Sofia Maria Paz
Collaborations With Physics & Cosmology
In the winter break of 2015, I was speechless when John Risseeuw, the emeritus award winning ASU book arts/letterpress professor, emailed me asking to come on board his ongoing portfolio project as his research assistant. I didn't hesitate for a second to jump on the opportunity! When I first started ASU, I was quite disappointed hearing he had just retired and wouldn't be teaching classes anymore. So being able to work with John side-by-side was a dream come true! He is a master in the printmaking field; an incredible book artist, a letterpress extraudinaire , a paper-making guru, and most importantly an extremely kind and generous man. However, little did I know what amazing of an adventure he was inviting me to accompany him on.
John's grant funded project consists of inviting senior professors from varied disciplines at ASU to come to the School of Art's book arts press with a student of their choosing. Together we use the resources at Pyracantha Press to create a one-page visual statement of their discipline and research interests. The print is meant to succinctly set in text, images, diagrams, and other visual aids, the core of their current research concepts articulated in such a way that an informed reading/viewer will understand.
My first day on the job involved meeting with John's current collaborator; the esteemed theoretical physicist and cosmologist, Dr. Lawrence Krauss, and his student Jayden Newstead from ASU's School of Earth & Space Exploration ...
... Oh, my.
Even through his rose-colored round glasses, I instantly recognized Dr. Krauss from National Geographic re-runs! For those who are wondering, Dr. Krauss is as great a person as he is a scientist. During our first meeting, he made sure to sit right next to me, so that I felt included and important... Needless to say, it worked :)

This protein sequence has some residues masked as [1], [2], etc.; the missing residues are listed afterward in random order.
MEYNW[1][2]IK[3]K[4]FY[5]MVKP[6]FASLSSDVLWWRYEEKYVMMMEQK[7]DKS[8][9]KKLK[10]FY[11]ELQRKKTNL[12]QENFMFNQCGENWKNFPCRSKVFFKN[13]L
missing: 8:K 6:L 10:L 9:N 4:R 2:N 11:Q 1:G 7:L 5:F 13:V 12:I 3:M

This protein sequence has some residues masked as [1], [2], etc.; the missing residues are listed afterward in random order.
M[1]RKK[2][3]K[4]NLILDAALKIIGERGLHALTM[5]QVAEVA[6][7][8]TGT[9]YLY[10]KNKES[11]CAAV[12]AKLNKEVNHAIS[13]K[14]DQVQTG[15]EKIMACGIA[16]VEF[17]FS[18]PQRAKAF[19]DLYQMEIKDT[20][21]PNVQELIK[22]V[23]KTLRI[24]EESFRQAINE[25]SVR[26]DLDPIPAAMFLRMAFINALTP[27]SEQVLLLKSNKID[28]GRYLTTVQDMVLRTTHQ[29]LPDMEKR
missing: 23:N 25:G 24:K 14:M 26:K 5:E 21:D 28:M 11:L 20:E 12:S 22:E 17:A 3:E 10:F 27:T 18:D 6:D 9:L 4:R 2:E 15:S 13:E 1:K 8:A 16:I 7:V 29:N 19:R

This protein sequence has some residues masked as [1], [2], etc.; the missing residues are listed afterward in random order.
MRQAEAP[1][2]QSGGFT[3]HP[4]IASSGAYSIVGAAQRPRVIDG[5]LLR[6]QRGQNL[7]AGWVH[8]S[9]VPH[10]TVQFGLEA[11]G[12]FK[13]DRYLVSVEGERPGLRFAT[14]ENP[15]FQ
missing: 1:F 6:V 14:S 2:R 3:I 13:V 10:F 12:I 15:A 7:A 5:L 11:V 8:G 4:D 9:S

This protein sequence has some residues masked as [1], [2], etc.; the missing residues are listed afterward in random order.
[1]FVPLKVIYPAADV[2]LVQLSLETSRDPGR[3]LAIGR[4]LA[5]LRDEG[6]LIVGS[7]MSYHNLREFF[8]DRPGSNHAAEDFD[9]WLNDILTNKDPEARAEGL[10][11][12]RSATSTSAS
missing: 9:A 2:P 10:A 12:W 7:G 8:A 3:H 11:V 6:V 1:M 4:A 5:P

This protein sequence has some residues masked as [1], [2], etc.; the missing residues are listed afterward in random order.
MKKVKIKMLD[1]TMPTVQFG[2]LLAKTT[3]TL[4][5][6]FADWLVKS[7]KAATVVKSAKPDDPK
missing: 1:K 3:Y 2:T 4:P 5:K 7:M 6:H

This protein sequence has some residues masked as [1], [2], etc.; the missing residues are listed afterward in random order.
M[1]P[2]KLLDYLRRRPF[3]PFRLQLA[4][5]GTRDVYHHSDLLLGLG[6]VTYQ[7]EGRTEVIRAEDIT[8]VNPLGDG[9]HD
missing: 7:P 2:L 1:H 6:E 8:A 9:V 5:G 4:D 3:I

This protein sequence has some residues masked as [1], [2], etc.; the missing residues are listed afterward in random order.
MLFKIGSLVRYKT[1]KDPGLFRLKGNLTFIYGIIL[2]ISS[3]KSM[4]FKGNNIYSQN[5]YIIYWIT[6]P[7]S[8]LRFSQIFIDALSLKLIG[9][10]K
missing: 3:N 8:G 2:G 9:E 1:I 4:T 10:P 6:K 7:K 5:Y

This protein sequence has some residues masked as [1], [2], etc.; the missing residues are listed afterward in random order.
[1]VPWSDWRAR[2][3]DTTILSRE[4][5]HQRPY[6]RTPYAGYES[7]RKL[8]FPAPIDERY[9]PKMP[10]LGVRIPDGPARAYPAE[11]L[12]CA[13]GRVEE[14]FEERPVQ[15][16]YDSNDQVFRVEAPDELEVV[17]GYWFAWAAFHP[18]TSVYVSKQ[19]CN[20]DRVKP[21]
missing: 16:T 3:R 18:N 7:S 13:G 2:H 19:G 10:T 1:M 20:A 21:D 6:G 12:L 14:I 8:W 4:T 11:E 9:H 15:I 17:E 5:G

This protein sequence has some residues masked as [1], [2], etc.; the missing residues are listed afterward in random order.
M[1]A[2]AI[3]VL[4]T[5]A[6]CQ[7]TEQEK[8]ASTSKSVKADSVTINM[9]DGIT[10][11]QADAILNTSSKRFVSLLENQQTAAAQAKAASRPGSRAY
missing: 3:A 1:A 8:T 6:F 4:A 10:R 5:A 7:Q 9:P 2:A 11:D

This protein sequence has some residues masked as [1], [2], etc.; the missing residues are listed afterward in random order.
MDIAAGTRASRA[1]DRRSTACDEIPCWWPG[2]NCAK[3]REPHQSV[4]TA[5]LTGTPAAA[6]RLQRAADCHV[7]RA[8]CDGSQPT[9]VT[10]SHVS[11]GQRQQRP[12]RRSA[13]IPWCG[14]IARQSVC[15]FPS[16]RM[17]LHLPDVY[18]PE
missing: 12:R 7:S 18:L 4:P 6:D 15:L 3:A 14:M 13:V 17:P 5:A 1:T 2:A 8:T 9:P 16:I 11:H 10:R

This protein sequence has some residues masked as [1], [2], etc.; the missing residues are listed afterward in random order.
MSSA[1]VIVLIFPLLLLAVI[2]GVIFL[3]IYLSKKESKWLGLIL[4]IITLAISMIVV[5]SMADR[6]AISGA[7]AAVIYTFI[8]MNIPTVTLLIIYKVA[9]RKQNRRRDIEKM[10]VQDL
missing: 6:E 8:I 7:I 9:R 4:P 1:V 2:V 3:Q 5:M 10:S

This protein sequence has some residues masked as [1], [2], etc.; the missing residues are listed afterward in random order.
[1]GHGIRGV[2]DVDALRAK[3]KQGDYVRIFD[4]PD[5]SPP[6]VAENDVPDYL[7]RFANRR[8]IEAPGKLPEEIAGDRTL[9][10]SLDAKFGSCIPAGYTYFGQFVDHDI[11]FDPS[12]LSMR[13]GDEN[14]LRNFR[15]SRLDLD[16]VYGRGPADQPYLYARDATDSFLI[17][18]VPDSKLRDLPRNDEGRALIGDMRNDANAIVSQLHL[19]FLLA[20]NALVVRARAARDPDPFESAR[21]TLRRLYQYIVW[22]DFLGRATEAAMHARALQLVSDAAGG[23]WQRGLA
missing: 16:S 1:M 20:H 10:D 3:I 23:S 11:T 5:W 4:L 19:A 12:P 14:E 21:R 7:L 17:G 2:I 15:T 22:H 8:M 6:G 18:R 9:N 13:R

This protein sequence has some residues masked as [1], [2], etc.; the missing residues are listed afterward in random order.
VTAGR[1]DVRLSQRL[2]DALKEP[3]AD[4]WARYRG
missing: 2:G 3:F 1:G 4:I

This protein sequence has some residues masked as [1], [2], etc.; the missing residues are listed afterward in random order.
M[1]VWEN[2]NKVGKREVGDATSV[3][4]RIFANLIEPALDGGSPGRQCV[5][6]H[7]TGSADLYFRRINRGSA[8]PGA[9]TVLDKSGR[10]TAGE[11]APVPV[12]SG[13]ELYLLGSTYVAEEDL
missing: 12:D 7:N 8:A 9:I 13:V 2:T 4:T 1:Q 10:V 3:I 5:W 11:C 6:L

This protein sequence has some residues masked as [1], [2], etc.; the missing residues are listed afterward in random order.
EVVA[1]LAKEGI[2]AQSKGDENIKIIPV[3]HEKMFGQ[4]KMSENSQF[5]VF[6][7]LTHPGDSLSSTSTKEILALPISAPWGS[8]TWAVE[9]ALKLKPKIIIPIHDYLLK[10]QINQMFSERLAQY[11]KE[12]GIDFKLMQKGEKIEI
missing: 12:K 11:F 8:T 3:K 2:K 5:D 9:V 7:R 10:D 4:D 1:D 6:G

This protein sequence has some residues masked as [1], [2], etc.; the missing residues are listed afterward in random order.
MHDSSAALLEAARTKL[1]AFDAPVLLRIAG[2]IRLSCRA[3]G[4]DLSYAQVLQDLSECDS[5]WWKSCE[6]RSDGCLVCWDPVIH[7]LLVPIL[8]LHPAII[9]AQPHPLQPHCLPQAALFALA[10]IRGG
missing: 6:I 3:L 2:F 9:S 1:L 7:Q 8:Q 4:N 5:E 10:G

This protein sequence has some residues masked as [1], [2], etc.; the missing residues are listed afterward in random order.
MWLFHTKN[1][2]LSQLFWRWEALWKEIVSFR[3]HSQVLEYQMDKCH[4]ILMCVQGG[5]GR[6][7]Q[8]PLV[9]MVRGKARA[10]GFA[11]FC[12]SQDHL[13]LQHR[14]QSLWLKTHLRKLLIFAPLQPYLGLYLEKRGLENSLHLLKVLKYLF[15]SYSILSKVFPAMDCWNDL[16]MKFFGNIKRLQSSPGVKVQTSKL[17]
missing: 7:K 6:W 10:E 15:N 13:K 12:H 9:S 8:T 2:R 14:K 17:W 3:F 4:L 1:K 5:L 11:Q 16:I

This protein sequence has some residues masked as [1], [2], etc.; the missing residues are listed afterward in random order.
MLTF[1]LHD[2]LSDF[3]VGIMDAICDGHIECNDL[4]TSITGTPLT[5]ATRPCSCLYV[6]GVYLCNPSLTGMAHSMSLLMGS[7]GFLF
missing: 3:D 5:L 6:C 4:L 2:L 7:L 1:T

11 months and 50 edition prints later, it still baffles me how John put together such a seamless design, that visually relates Dr. Krauss's research. By combining Einstein's field equation, a spiral galaxy from a 1935 textbook, the higgs boson, Feynman diagram, and "Pillars of Creation," photographed using the hubble telescope, this print depicts the evolution and continuing discoveries we are making about the origins of our universe. We even incorporated shredded photocopied pieces of Einstein's essays into the paper pulp, because John is just that brilliant!
Aside from singing Phantom of the Opera while beating my first batch of handmade paper, one of the best parts of this experience was getting Dr. Krauss and Jayden to crank out print with us! Jayden is a natural on the Vendercook! I even put him to work on cleaning the letterpress because...well...I wasn't in the mood. He did such a great job, I seriously considered holding him for ransom, so he could help us out with future projects.
From start to finish, this whole experience has been so wonderfully surreal. Each day was an adventure in printmaking techniques, Beatles music, collaborative approaches, and creative fun art practice. Even during the signing, I think it is safe to say we all felt like kids in the playground passing around their new shiny toys! Even my big sister, Victoria Mariel Paz, was giddy in the corder while photographing us. One could tell the grinning Krauss was happily debating who to give prints to from his portion of the edition.
During this collaboration, John Risseeuw taught me all his tricks of the trade in paper-making, type-setting, and screen-printing. While doing so, he would patiently listen to all my graduate student concerns and banter. I have learned so much from John, in more ways than one.
Now it is time for John and I to move forward with other collaborations. The first on the agenda is with the Professor of Mechanical & Aerospace Engineering, Aditi Chattopadhyay, Director of Adaptive Intelligent Materials & Systems, with her students Bonsung Koo and Chris Sorini. We had to put their project on hold this summer since each of them were consistently traveling to conferences and visiting NASA. Oh dear, what's in store for us this time John?!